Globalisation and migration: What’s next for the future of Canada’s economy?

Statistics Canada says the country’s economy grew by 4.5 per cent in 2016, its fastest rate since the recession began.

The report notes that the pace of expansion has been slower in the last three years.

The country is now expected to add 1.5 million jobs this year.

But the jobless rate has jumped to 7.5.

The economy is still expanding at about 1.8 per cent a year.

“This is the most significant economic milestone since the onset of the global recession,” said Statistics Canada economist Robert Hogue.

“It is the result of the concerted efforts of all Canadians to create jobs and create growth.”

While it’s encouraging to see a steady, but still slow pace of growth, it is clear that we’re not where we need to be.

“The recovery in Canada is far from complete,” said Hogue, adding that the country will need to improve its productivity and economic performance to stay competitive in the world.

“We need to work together to create more jobs and grow our economy.”

The unemployment rate remains stubbornly high at 8.6 per cent.

And the rate has more than doubled since 2010.

The labour force participation rate is now 65.6, down from 65.9 in 2014.

The unemployment figure is one of the strongest indicators of economic health in the country.

But while Canada is still recovering from the economic downturn, it’s not doing so well in other regions.

For example, the job growth in Alberta is not very strong.

It’s still down by nearly 10,000 jobs, but the joblessness rate in Alberta has increased by almost 15,000 since the peak of the economic slump.

In British Columbia, unemployment is still at about 16 per cent, and the unemployment rate is higher than in many other regions of the country, according to Statistics Canada.

The province is expected to report a surplus this year, but is forecast to report just a deficit.

The NDP says that’s not good enough.

“When you look at the deficit, you look across the country and you say, ‘Wow, the B.C. government is making a really, really good deal on the economy,'” said NDP Leader John Horgan.

“What we have to do is make sure that we have a surplus and that we invest that money in jobs and education and other things that are important.”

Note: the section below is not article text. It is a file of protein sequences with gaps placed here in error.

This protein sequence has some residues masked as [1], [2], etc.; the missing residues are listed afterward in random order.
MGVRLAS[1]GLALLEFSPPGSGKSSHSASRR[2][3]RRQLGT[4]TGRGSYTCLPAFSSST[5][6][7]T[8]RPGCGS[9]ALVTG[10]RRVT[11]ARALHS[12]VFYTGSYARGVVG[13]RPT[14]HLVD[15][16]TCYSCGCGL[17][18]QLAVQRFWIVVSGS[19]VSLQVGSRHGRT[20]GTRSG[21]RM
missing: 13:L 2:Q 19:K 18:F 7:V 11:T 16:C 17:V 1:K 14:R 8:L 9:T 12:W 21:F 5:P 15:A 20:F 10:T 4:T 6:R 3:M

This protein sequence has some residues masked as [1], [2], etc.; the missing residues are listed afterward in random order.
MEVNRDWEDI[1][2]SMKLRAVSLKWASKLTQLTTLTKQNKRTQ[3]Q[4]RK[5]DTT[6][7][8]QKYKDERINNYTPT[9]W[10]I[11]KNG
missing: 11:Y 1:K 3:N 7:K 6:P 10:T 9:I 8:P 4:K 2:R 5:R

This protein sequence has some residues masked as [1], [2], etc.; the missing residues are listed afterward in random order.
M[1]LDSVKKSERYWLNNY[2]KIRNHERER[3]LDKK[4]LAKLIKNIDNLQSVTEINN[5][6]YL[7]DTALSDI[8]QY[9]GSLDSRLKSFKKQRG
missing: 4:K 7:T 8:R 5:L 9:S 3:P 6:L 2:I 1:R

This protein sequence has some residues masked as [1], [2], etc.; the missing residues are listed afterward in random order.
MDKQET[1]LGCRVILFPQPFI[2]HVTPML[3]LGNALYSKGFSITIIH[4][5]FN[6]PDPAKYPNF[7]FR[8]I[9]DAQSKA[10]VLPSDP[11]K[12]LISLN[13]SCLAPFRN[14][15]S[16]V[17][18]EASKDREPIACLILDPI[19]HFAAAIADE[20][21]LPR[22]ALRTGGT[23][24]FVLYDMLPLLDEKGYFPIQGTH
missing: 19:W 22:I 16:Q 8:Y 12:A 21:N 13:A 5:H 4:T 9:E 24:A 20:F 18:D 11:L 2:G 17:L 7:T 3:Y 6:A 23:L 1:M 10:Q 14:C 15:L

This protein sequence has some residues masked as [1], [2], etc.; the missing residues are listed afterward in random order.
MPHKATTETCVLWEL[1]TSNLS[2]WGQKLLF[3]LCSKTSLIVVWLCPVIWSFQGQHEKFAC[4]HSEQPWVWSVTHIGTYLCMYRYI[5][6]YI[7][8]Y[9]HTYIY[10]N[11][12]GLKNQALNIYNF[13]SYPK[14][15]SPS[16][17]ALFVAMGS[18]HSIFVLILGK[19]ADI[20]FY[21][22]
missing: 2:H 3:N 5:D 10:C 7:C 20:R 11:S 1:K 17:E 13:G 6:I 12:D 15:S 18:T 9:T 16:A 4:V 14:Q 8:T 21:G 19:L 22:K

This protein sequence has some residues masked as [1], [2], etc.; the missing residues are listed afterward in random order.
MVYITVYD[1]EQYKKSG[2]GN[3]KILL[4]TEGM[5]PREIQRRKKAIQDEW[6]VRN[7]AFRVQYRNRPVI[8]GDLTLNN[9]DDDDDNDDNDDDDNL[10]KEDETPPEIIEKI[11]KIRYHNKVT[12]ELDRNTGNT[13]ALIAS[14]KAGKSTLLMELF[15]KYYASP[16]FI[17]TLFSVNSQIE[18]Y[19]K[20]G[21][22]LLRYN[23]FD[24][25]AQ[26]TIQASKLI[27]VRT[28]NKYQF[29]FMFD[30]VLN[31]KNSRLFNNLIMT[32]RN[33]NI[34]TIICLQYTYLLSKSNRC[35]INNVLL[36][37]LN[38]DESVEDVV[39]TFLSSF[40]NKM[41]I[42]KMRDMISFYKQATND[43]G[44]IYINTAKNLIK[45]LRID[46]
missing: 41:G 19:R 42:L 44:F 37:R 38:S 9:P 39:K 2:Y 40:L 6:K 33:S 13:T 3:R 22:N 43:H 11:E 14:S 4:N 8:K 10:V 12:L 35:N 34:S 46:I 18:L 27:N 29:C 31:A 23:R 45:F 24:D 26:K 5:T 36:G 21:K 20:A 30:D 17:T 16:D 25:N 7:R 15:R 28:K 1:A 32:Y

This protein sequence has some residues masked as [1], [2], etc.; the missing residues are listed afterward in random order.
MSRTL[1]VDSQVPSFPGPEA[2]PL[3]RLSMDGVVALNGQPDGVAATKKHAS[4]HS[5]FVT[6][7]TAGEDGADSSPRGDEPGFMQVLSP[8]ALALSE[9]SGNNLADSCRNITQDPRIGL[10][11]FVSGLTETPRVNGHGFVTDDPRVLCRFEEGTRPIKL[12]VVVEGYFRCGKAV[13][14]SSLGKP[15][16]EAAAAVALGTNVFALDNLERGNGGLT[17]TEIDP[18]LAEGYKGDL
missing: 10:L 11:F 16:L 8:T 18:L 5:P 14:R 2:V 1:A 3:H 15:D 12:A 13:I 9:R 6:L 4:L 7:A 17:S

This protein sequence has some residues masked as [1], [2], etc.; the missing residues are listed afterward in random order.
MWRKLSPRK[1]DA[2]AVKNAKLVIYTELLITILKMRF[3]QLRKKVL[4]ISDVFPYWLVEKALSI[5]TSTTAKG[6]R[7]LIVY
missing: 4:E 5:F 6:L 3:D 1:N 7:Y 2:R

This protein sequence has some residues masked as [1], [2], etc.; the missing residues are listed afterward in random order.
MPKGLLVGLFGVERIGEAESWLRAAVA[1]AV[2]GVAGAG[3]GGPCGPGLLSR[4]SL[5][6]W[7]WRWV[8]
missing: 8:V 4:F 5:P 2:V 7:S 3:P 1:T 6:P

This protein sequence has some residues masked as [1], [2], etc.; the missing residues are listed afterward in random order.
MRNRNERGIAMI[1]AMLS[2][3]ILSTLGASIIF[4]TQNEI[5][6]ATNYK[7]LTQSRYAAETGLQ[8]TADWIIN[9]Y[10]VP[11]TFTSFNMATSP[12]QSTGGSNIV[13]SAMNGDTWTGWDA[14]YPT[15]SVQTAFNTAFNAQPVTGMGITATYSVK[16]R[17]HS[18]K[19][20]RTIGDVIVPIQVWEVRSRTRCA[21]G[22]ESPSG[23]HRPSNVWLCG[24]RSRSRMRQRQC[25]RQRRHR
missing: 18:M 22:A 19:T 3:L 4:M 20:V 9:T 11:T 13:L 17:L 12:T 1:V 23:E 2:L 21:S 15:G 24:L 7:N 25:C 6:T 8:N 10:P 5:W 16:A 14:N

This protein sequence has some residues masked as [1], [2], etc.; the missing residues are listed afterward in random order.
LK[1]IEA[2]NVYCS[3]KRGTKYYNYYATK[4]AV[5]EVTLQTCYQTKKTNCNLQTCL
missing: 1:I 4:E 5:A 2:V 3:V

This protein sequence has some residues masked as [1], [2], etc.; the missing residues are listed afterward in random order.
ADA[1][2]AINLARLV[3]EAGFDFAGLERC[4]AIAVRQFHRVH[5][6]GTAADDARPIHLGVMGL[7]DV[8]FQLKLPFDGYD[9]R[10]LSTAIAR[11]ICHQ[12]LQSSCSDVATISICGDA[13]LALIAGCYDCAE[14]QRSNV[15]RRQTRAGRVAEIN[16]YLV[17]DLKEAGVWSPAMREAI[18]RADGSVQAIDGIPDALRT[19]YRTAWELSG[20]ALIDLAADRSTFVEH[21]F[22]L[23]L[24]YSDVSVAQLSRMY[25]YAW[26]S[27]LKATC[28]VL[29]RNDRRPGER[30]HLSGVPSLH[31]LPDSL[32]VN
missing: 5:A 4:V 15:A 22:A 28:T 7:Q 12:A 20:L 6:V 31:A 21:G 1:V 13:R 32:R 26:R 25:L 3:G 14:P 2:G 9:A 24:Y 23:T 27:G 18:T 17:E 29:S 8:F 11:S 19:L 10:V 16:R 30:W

The NDP is proposing a national income tax, similar to the one that existed in the U.S. until the Great Recession.

The B.D.A. estimates that it will raise $1.8 trillion over 10 years.

“A national income transfer is something that is very, very important,” said NDP finance critic Jagmeet Singh.

“And we need it.”

In Ontario, the province’s economic situation has improved slightly.

But there’s still a lot of work to be done, and there’s no clear end in sight for the province.

The Ontario government is projecting a surplus in the 2018-2019 fiscal year.

It says it will add 1 million jobs and will be the largest in the province since 1995.

But it says it won’t be able to maintain its current level of spending and income.

“While we are on track to deliver the largest increase in GDP since the Great Depression, Ontario will continue to be on the brink of financial collapse,” said the Premier, Kathleen Wynne.

“That is the reality we are facing today.”

But with the BQE, the federal stimulus package, and a massive infrastructure program in place, the Liberals say they are on the verge of a bright future.

But is this what Canada needs?

Is it sustainable?

Are we ready for a bright new chapter?

The Canadian economy has been on a very, really strong economic recovery.

But will it continue to grow this way?

The next four years could prove crucial.

And in the coming weeks, CBC’s Global Canada will be looking at how the next four months will shape the future for Canada.

With files from the Associated Press and CBC News